Our ability to experience ‘evil’ or pain goes hand in hand with the heavenly gift of free-will.   When we freely choose to disobey God’s Universal Laws of nature, then we experience “evil” or the pain of our wrongdoing – in order for us to avoid doing the same wrong act again. Our existence on Earth is a test of our resolve to do ‘good’ and obey God’s commands. Everything in nature is a sign to help us to reflect and to learn.   When Allah rebukes humanity for behaving like pigs or apes – so that we become “despised and rejected”, that doesn’t mean the animal is by its very nature intrinsically “evil”, but rather, the animal is simply an example to us in how not to behave. Muslims are forbidden from harming or mistreating any animal, regardless of its perceived attributes, because animals are not capable of committing “evil” in the same way that humans are able to do – with their free-will, and higher level of intelligence. Human actions are judged “evil” or “good” primarily according to the person’s intentions. The story of Moses meeting Al-Khadir* in the Qur’an highlights the need to reserve one’s judgement because only Allah knows the future, and thus the ultimate “good” or “evil” of one’s deeds, or circumstance.

*Al-Khadir or Al-Khidr, meaning “the Green One”. Apparently this is an epithet rather than a name, implying (according to popular legend) that his wisdom was ever-fresh (“green”) and imperishable: a notion which bears out the assumption that we have here an allegaric figure symbolizing the utmost depth of mystic insight accessible to man.


Quran 5:60

Say: “Shall I tell you who, in the sight of God, deserves a yet worse retribution than these?

They whom God has rejected and whom He has condemned, and whom He has turned into

apes and swine because they worshipped the powers of evil: (77) these are yet worse in station,

and farther astray from the right path [than the mockers]. (78)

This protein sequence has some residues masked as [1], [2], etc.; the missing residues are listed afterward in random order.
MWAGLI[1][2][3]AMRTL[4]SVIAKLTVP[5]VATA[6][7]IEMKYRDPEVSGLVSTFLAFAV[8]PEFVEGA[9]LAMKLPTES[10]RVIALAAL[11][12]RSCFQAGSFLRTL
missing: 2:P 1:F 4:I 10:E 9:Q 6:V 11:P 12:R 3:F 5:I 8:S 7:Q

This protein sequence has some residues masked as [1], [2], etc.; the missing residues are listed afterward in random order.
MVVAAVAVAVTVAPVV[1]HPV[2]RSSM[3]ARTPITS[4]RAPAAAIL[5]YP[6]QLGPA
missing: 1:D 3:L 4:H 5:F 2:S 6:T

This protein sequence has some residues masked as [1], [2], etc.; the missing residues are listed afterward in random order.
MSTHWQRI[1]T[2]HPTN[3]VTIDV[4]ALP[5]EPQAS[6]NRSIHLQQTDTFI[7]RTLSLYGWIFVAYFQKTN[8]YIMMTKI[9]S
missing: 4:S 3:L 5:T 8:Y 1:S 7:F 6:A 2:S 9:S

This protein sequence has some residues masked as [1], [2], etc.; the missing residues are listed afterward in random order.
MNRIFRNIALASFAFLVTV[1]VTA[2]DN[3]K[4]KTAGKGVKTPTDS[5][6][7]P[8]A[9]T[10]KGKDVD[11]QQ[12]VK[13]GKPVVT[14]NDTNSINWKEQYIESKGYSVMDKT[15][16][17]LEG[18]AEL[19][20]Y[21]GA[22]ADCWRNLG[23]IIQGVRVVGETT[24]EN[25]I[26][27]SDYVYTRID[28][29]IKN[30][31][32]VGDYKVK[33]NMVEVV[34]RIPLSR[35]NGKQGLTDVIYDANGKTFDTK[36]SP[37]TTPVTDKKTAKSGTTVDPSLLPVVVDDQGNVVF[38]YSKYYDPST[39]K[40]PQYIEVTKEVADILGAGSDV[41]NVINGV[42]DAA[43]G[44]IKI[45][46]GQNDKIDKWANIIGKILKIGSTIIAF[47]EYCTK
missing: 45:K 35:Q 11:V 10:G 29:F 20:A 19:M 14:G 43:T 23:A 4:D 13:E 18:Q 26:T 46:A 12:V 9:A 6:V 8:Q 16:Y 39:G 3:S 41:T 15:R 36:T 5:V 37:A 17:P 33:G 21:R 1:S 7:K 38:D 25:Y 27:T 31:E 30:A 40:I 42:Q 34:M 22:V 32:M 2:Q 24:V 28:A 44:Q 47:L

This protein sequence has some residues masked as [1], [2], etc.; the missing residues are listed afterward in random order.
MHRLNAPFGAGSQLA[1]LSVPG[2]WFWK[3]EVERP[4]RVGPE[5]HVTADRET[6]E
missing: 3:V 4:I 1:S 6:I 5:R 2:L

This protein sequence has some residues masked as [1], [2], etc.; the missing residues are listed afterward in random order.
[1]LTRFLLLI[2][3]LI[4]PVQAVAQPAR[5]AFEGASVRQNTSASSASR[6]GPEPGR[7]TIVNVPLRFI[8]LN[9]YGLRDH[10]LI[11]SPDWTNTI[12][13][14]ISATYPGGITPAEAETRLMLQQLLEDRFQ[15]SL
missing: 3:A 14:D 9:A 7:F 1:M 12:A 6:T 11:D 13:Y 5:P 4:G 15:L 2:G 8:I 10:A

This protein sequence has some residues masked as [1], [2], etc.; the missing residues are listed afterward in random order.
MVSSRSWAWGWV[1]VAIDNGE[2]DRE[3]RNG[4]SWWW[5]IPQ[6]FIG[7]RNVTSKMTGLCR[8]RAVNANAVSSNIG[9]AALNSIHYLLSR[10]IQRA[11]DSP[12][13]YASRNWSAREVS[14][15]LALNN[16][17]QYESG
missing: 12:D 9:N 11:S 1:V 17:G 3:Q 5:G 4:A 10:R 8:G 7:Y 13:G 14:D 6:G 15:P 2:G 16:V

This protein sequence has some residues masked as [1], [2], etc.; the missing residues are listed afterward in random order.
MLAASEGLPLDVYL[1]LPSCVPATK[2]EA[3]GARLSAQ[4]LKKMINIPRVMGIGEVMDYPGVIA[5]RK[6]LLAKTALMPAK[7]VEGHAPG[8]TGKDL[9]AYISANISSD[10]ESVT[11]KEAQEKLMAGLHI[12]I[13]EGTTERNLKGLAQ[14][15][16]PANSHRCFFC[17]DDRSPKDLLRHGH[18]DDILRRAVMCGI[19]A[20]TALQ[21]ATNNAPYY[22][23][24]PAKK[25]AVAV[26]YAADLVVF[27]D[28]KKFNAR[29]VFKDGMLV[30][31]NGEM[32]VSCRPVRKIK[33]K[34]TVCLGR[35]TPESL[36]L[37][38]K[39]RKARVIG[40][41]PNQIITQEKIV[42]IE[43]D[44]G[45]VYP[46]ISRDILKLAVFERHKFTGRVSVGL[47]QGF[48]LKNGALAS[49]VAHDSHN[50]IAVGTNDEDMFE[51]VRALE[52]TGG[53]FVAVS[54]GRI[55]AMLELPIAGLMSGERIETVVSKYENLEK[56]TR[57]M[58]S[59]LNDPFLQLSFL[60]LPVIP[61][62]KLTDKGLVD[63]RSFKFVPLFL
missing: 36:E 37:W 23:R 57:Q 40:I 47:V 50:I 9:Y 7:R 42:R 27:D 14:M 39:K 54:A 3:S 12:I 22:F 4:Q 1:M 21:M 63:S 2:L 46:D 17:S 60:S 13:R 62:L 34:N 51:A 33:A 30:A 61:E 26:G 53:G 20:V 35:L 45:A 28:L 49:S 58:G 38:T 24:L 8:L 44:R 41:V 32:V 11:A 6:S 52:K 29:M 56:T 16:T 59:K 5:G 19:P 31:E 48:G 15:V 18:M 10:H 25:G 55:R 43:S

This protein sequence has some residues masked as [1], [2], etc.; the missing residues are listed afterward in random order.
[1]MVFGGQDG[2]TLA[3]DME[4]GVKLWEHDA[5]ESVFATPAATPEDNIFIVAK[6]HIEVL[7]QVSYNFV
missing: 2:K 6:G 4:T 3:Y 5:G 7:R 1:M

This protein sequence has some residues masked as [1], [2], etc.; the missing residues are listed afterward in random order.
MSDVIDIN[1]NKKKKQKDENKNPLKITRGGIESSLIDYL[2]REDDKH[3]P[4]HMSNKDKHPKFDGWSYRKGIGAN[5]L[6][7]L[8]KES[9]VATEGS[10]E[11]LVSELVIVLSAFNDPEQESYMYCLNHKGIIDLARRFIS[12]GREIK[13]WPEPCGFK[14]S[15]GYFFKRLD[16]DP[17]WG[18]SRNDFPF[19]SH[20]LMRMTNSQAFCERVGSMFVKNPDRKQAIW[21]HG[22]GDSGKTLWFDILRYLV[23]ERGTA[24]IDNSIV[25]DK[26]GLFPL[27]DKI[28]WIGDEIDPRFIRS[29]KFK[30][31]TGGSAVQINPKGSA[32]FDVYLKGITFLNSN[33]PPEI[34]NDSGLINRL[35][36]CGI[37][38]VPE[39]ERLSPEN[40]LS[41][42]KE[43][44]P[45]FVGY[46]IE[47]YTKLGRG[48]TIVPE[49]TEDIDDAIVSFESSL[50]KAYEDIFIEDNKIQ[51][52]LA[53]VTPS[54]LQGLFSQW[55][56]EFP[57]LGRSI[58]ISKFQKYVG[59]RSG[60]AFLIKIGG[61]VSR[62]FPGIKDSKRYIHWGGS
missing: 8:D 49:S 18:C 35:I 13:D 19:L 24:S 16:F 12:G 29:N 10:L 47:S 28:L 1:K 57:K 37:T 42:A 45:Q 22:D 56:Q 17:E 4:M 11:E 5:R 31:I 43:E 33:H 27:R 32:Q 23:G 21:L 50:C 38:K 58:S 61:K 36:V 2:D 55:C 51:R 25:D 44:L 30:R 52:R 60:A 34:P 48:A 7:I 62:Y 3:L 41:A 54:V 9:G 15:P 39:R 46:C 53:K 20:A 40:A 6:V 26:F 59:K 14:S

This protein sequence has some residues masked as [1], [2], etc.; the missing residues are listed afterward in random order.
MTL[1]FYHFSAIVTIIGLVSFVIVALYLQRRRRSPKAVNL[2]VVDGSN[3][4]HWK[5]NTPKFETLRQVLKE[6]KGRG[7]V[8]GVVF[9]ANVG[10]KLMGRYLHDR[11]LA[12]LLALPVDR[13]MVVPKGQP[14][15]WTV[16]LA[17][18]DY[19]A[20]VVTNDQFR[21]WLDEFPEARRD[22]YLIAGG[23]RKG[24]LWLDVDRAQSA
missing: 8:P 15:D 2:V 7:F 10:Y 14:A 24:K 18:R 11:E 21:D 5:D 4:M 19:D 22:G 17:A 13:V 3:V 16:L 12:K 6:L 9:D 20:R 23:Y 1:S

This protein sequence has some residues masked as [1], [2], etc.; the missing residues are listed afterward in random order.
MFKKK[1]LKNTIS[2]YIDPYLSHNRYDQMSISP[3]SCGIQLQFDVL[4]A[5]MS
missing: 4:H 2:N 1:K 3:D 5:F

For, when they come unto you, they say, “We do believe”: whereas, in fact, they come with

the resolve to deny the truth, and depart in the same state. (79) But God is fully aware of all that

they would conceal. (5:62) And thou canst see many of them vie with one another in sinning

and tyrannical conduct and in their swallowing of all that is evil. (5:63) Why do not their men

of God and their rabbis (80) forbid them to make sinful assertions and to swallow all that is evil?

Vile indeed is what they contrive!


Translator’s note:

77 Contrary to many of the commentators who take this reference to “apes and swine” in a

literal sense, the famous tabi’i Mujahid explains it as a metaphorical description (mathal)

of the moral degradation which such sinners undergo: they become wildly unpredictable like

apes, and as abandoned to the pursuit of lusts as swine (Manor VI, 448). This interpretation

has also been quoted by Tabari in his commentary on 2:65. – As regards the expression

“powers of evil” (at-,taghut), see surah 2, note 250.

…the statement in the ninety-ninth surah (Az-Zalzalah) that on Resurrection Day “he who shall have done an atom’s weight of good, shall behold it; and he who shall have done an atom’s weight of evil, shall behold it” – indicating the ineluctable{unavoidable} afterlife consequences of, and the responsibility for, all that man consciously does in this world; or the divine declaration (in 38:27), “We have not created heaven and earth and all that is between them without meaning and purpose (batilan), as is the surmise of those who are bent on denying the truth.”


…According to almost all the commentators, God’s “condemnation” (ghadab, lit., “wrath”) is

synonymous with the evil consequences which man brings upon himself by wilfully rejecting

God’s guidance (i.e with impulses which run counter to truth and morality) and acting contrary to His injunctions.


Quran 2:218


Verily, they who have attained to faith, and they who have forsaken the domain of evil and

are striving hard in God’s cause – these it is who may look forward to God’s grace: for God is

much-forgiving, a dispenser of grace.


Quran 4:76


Those who have attained to faith fight in the cause of God, whereas those who are bent on

denying the truth fight in the cause of the powers of evil. Fight, then, against those friends of

Satan: verily, Satan’s guile is weak indeed! (90)


Translators note:


(90) Thus the Qur’an implies that “evil” is not an independent, esoteric factor of life,

but rather a result of man’s succumbing to the temptations arising from his own moral

weakness and thereby “denying the truth”. In other words, the “power” of the negative

principle symbolized by Satan has no intrinsic reality (“Satan’s guile is weak indeed”):

it becomes real only through man’s wilfully choosing a wrong course of action.


[Source: The Message of the Qur’an – Translated and explained by Mohammad Asad]


YouTube video by “Merciful Servant” Channel: “Why did Allah create Evil?